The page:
If you have the right equipment, it is time to look at your background. Realize that your surroundings do tell something about you. It might be a good idea to create a studio in your (home) office. A place you can easily step into when giving a presentation. Ideally it has a spot for presenting (where you can stand) and a spot for meeting (where you can sit). Both should have a background that is not too distracting (a living room with playing toddlers in the background), but also not too boring (a white wall). A plant, an abstract painting, a bookcase usually do fine. When you are trained by me, you will see my book case. Sometimes I take a book from there to underline a point I try to get across.

The image

From the perspective of the audience you are just a tiny head next to or above your slides. Make sure that this thumbnail looks professional. This might help:

  • Position your laptop in such a manner that you have natural light in front of you. Daylight is the best light there is. Never position your webcam in such a manner that it aims at a window: you will become a dark incognito silhouette. When presenting in the dark of the evening, place a lamp behind your laptop aiming at your face. Lightning form above and from below will make you look spooky.
  • Position your webcam at eye level and an arm’s length. It looks odd when your webcam is placed too high or too low. So, place your laptop on portable laptop table, a pile of books, or a box.
  • Place your eyes at the upper one third of the screen. The top of your head might touch the upper edge.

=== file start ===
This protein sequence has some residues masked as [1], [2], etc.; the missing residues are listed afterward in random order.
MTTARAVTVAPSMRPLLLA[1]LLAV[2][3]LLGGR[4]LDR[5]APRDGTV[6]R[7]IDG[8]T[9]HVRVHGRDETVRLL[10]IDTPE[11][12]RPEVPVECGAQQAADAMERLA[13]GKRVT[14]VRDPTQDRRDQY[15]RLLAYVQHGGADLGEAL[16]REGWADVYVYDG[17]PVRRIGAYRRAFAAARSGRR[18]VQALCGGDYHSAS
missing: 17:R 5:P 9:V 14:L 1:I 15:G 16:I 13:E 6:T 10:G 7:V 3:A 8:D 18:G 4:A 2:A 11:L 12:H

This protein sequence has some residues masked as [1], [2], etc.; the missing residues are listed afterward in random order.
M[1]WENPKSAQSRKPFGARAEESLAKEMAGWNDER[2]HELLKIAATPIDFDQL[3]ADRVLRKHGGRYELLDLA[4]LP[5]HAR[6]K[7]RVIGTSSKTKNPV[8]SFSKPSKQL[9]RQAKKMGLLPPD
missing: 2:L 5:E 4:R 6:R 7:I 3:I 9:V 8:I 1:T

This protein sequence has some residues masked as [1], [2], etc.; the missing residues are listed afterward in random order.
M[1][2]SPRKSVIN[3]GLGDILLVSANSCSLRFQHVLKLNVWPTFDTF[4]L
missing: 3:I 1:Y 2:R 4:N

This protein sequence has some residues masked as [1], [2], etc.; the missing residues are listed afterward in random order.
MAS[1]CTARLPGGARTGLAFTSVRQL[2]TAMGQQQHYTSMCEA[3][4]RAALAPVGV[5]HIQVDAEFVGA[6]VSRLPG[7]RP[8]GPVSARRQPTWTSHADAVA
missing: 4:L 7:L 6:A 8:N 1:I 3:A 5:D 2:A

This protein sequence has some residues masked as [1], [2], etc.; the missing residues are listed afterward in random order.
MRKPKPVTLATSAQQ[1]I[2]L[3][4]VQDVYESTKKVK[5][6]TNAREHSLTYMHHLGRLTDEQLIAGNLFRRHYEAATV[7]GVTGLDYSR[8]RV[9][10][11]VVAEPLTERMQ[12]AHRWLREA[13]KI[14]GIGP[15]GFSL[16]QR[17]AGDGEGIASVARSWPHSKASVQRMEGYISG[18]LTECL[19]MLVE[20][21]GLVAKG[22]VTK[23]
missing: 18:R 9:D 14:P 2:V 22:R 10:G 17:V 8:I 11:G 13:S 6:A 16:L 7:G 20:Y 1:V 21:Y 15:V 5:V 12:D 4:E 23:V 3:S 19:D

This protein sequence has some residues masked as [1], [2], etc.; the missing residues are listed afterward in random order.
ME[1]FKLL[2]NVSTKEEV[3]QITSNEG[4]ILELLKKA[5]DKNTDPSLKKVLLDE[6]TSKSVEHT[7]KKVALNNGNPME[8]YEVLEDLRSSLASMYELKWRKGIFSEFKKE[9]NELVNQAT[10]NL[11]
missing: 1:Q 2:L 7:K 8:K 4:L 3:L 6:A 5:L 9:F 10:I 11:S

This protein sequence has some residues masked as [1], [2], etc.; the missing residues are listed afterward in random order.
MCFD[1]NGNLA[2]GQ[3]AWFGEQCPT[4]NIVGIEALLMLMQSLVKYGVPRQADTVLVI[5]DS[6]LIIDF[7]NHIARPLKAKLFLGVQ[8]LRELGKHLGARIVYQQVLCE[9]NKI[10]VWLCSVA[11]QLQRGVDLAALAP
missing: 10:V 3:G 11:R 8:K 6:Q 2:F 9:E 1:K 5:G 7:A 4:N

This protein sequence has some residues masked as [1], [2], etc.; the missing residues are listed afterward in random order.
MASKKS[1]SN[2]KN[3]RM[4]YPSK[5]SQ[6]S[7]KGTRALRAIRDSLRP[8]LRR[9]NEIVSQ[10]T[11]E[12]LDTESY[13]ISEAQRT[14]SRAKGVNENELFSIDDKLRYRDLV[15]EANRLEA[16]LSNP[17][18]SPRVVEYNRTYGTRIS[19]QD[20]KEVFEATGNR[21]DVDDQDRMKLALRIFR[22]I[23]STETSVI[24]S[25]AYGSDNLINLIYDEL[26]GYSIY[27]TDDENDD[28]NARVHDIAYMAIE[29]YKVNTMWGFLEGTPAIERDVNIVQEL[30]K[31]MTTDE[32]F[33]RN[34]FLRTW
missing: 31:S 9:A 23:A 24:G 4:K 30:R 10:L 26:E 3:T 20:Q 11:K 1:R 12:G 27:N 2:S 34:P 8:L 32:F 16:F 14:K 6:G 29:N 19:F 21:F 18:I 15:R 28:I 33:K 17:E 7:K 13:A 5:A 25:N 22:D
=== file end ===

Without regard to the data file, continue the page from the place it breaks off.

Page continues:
• Put a sticker on your laptop with an arrow pointing at your webcam. This reminds you to look in the camera while presenting. A thing easily forgotten in the heat of the moment.
  • Experiment with clothing. Your computer adjusts the light balance automatically. If you stand in front of a white wall, you will look darker then when standing in front of a black wall. The same is true for the colour of your clothes. Avoid diamond patterns, stripes and glossy fabrics. These will interfere with the camera. The best way to discover what makes you look great, is trying different options. Make screenshots/photos of different sets of clothing and compare them.
A short video about how to look good in online interviews.


Make sure your audience experiences the added value of attending your online presentation instead of watching a pre-recorded video or reading a text. You can apply the ideas as presented in prior posts on this blog. A clear beginning-middle-end structure is extra important. Segment longer presentations with distinct chapters with each an own beginning-middle-end structure. Honour the situation of your viewer (sitting at home, staring at talking heads for hours). Break the ice. A bit of small talk (about for instance this silly online environment) can help to connect. And, keep it short.

In a lot of situations it is appropriate to apply alternatives to the talking head with slides. Then you can build in interactive elements and make your viewers participate actively. This helps to overcome the feeling of isolation and can create a group vibe. A whole variety of solutions is available, from basic to wild and creative. I often use polls (most platforms have them built in, or you can use e.g. Menti) to harvest some ideas from the group and use the answers as a conversation starter. “Can you explain why you answered x?” Recently a computer scientist told me he uses a drawing pad and drawing software to visualize his line of thought while talking. This can be an alternative to the drawing on a chalk board.